Aegean Neolithic and Bronze Age Civilizations:
The Mycenaeans 1600–1100 BCE

By Sally Mallam
Contributing Writer

Map of Mycenaean and Minoan civilizations

Called Achaeans in Homeric epic poems, by 1600 BCE a warrior class we know as the Myceneans had already conquered the native populations of central and southern Greece. In 1450 BCE Knossus and other “palaces” on Crete were sacked and destroyed by a combination of earthquakes and these invaders. They took over the Minoan trade routes in the Eastern Mediterranean, and adopted and adapted their culture. They appear to have re-built the damaged palace of Knossos, which became an important base of operations and capital of the Mycenaeans until it was destroyed by fire in about 1375 BCE.

The Mycenaeans spoke an early form of Greek and adapted the Minoan Linear A syllabary (in which the written characters represent syllables rather than letters) to their own writing, now known as Linear B.

lLinear B writing
Linear B tablet.

However, reading these texts tells us little about them: we learn the number of bulls or wagon wheels, for example, detailed inventories, bureaucratic records, accounts and taxes, but nothing about daily life.

The Mycenaean elites acquired a taste for Minoan goods and as a result imported Minoan craftsmen and artists as slaves to work in the dozen small kingdoms that came to dominate the Greek world, each headed by a wanax or “Lord” who ruled over the local population from fortressed palaces defended by chariot warriors. Later Greeks thought the massive walls and gates that protected the palaces had been built by a mythical race of giants known as the Cyclopes. These palaces were key to Mycenaean civilization. They were where the goods came from overseas, where literacy was confined to, and where slaves, mostly from Asia Minor came, bringing their skills in textiles, pottery and crafts.

lLinear B writing
A Mycenaean funeral mask identified as the “Mask of Agamemnon” by Heinrich Schliemann.

Mycenaean frescoes clearly borrow the style of Minoan art. They display similar illustrations of lions and wingless griffins, and bulls are featured prominently. But the emphasis expressed in the Mycenaean art that remains seems to suggest the domination of man over the natural world: animals, for example, are now depicted as victims of the hunt. Archaeological remains also tell us that some Mycenaean Lords were fabulously wealthy not only from trade but also from occasional piracy. Gold funeral masks, jewelry, bronze weapons, tripods, and a storeroom with 2853 stemmed goblets have been found to attest to this.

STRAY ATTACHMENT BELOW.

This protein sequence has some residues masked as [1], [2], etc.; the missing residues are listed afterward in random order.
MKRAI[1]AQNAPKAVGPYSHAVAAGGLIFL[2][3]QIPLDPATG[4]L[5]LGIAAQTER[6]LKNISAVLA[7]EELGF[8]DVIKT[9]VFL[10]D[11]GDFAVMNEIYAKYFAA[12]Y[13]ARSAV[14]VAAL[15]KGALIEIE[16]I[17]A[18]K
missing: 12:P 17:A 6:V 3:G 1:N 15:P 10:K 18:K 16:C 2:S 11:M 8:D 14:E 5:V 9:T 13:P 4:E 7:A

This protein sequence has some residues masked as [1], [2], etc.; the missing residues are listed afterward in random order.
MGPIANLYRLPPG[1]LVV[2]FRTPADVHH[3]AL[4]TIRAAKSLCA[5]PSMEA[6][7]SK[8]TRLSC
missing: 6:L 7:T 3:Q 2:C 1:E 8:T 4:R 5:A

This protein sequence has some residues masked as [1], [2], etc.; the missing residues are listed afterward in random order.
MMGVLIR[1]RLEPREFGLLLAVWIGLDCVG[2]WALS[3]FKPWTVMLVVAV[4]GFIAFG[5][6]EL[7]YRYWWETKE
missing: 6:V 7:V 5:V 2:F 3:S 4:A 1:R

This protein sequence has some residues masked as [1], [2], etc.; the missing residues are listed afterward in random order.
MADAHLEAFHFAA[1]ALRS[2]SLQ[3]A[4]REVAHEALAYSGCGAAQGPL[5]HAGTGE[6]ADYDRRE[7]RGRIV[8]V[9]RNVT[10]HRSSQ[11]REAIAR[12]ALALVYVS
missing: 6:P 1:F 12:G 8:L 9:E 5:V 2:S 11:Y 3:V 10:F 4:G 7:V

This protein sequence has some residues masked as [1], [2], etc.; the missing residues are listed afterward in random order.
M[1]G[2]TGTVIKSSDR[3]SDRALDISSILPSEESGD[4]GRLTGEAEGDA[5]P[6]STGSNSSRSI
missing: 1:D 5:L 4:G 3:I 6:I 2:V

Mycenaean swords and cups
Mycenaean swords and cups.
Detail of a Mycenaean dagger with hunting scene.
Detail of a Mycenaean dagger with hunting scene.
Gold signet ring with men in a chariot hunting deer
An archer targets a deer from a two-horsed chariot. Signet rings were precious objects and may have been used by the Mycenaean rulers as personal seals. Grave IV, Grave Circle A. Mycenae, 16th century BCE. National Archaeological Museum.

Like the later classical Greek civilization, the Mycenaean Lords did not control religious life. People worshipped as they wished at the many cults and shrines often under the control of traditional priestly families. These religions were all almost certainly polytheistic. Most likely the Myceneans arrived in Greece with a pantheon of their own gods, headed by a ruling sky-god, which may have been Dyeus of the early Indo-Europeans. In later classical Greek, this god would become “Zeus,” and among the Hindus, “dyaus pitar.” As seen so often in the ancient world, they adopted and absorbed the religious traditions of the conquered population, so that once they took over Minoa, for example, their religious rituals would include honoring the Minoan goddesses.

They fought many civil wars, which we know from later legends, and established a settlement at Miletus on the Aegean shore of Asia Minor.

Map of the location of Miletus
Location of Miletus at Maeander River’s mouth.

The Myceneans most likely arrived in Greece with a pantheon of their own gods, headed by a ruling sky-god which may have been Dyeus of the early Indo-Europeans. In later classical Greek, this god would become “Zeus,” and among the Hindus, “dyaus pitar”.

Miletus at the time was almost surrounded by water, a protected peninsula, that enabled easy trade with Asia Minor. Miletus became one of the leading cities, transmitting Aegean civilization across the larger peninsula. It was later known as the home of Thales “the father of philosophy” and became the commercial and intellectual capital of the Greek world in the century before Athens.

Mycenaean civilization was martial, based on seaborne trade, raiding and piracy. It was obviously important to keep trade open with the Near East. As a result, the Mycenaean Lords backed rebels and rivals of the Hittite Emperor along the southwestern rim of Asia Minor and were also active in Cyprus and along the Levantine shore and into Egypt.